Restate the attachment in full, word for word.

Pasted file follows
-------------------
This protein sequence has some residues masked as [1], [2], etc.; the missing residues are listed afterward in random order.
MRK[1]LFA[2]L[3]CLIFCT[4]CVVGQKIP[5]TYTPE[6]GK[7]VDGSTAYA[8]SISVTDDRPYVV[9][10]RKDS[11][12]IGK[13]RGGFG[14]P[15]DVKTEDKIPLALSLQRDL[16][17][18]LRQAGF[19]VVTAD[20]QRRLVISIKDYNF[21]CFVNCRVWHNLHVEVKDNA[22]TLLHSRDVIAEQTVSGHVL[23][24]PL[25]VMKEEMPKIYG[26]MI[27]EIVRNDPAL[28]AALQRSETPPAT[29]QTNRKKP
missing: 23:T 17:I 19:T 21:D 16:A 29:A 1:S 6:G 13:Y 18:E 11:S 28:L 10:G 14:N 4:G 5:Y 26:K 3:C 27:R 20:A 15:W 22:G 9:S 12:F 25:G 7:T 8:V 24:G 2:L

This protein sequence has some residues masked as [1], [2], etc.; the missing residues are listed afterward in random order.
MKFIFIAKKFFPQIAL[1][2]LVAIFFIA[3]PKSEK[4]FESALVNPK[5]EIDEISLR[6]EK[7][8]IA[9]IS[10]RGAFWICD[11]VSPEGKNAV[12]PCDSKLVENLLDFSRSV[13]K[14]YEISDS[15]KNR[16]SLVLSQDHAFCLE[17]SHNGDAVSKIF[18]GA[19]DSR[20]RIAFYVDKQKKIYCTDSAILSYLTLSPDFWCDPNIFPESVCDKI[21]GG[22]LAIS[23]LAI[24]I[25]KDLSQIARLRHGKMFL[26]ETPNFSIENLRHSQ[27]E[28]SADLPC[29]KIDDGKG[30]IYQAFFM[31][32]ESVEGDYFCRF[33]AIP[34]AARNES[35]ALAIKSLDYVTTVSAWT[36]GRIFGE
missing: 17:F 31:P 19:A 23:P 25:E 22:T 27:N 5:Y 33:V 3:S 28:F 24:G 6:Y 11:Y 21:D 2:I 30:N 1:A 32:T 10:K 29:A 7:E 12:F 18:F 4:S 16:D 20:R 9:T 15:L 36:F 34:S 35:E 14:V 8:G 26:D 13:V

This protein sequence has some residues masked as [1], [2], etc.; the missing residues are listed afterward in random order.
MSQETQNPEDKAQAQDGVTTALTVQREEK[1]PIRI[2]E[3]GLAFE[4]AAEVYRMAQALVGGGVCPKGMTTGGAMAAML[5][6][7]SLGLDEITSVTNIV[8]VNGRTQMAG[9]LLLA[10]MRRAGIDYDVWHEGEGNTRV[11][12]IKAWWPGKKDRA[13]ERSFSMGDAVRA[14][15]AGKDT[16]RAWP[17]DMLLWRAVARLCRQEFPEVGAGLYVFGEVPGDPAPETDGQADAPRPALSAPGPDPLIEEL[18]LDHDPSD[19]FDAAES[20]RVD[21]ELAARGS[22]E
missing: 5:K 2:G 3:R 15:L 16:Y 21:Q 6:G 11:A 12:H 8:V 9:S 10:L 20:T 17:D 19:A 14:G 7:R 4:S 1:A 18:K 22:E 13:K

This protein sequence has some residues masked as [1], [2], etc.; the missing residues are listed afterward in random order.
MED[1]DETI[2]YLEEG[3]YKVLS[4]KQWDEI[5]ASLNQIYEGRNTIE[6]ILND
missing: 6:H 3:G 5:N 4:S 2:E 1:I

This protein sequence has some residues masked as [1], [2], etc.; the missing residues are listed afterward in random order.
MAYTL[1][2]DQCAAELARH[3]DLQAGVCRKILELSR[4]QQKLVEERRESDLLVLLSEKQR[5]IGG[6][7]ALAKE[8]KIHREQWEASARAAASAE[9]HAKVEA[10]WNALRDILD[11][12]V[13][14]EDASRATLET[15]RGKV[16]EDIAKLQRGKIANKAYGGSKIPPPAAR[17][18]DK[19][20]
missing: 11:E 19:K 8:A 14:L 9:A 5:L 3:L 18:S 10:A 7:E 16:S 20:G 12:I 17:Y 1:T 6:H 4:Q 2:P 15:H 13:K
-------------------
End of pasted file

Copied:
This protein sequence has some residues masked as [1], [2], etc.; the missing residues are listed afterward in random order.
MRK[1]LFA[2]L[3]CLIFCT[4]CVVGQKIP[5]TYTPE[6]GK[7]VDGSTAYA[8]SISVTDDRPYVV[9][10]RKDS[11][12]IGK[13]RGGFG[14]P[15]DVKTEDKIPLALSLQRDL[16][17][18]LRQAGF[19]VVTAD[20]QRRLVISIKDYNF[21]CFVNCRVWHNLHVEVKDNA[22]TLLHSRDVIAEQTVSGHVL[23][24]PL[25]VMKEEMPKIYG[26]MI[27]EIVRNDPAL[28]AALQRSETPPAT[29]QTNRKKP
missing: 23:T 17:I 19:T 21:D 16:A 29:A 1:S 6:G 13:Y 18:E 11:S 28:L 10:G 14:N 4:G 5:Y 26:K 3:C 27:R 20:A 15:W 22:G 9:S 12:F 25:G 7:T 8:V 24:G 2:L

This protein sequence has some residues masked as [1], [2], etc.; the missing residues are listed afterward in random order.
MKFIFIAKKFFPQIAL[1][2]LVAIFFIA[3]PKSEK[4]FESALVNPK[5]EIDEISLR[6]EK[7][8]IA[9]IS[10]RGAFWICD[11]VSPEGKNAV[12]PCDSKLVENLLDFSRSV[13]K[14]YEISDS[15]KNR[16]SLVLSQDHAFCLE[17]SHNGDAVSKIF[18]GA[19]DSR[20]RIAFYVDKQKKIYCTDSAILSYLTLSPDFWCDPNIFPESVCDKI[21]GG[22]LAIS[23]LAI[24]I[25]KDLSQIARLRHGKMFL[26]ETPNFSIENLRHSQ[27]E[28]SADLPC[29]KIDDGKG[30]IYQAFFM[31][32]ESVEGDYFCRF[33]AIP[34]AARNES[35]ALAIKSLDYVTTVSAWT[36]GRIFGE
missing: 17:F 31:P 19:A 23:P 25:E 22:T 27:N 5:Y 33:V 3:S 28:F 24:G 6:Y 11:Y 21:D 2:I 30:N 1:A 32:T 10:K 29:A 7:E 12:F 18:F 4:S 16:D 20:R 9:T 15:L 36:F 34:S 35:E 14:V 8:G 26:D 13:V

This protein sequence has some residues masked as [1], [2], etc.; the missing residues are listed afterward in random order.
MSQETQNPEDKAQAQDGVTTALTVQREEK[1]PIRI[2]E[3]GLAFE[4]AAEVYRMAQALVGGGVCPKGMTTGGAMAAML[5][6][7]SLGLDEITSVTNIV[8]VNGRTQMAG[9]LLLA[10]MRRAGIDYDVWHEGEGNTRV[11][12]IKAWWPGKKDRA[13]ERSFSMGDAVRA[14][15]AGKDT[16]RAWP[17]DMLLWRAVARLCRQEFPEVGAGLYVFGEVPGDPAPETDGQADAPRPALSAPGPDPLIEEL[18]LDHDPSD[19]FDAAES[20]RVD[21]ELAARGS[22]E
missing: 5:K 2:G 3:R 15:L 16:Y 21:Q 6:G 11:A 12:H 8:V 9:S 10:L 20:T 17:D 19:A 14:G 7:R 4:S 1:A 18:K 22:E 13:K

This protein sequence has some residues masked as [1], [2], etc.; the missing residues are listed afterward in random order.
MED[1]DETI[2]YLEEG[3]YKVLS[4]KQWDEI[5]ASLNQIYEGRNTIE[6]ILND
missing: 6:H 3:G 5:N 4:S 2:E 1:I

This protein sequence has some residues masked as [1], [2], etc.; the missing residues are listed afterward in random order.
MAYTL[1][2]DQCAAELARH[3]DLQAGVCRKILELSR[4]QQKLVEERRESDLLVLLSEKQR[5]IGG[6][7]ALAKE[8]KIHREQWEASARAAASAE[9]HAKVEA[10]WNALRDILD[11][12]V[13][14]EDASRATLET[15]RGKV[16]EDIAKLQRGKIANKAYGGSKIPPPAAR[17][18]DK[19][20]
missing: 11:E 19:K 8:A 14:L 9:A 5:L 3:L 18:S 10:A 7:E 16:S 20:G 12:I 17:Y 1:T 6:H 4:Q 2:P 15:H 13:K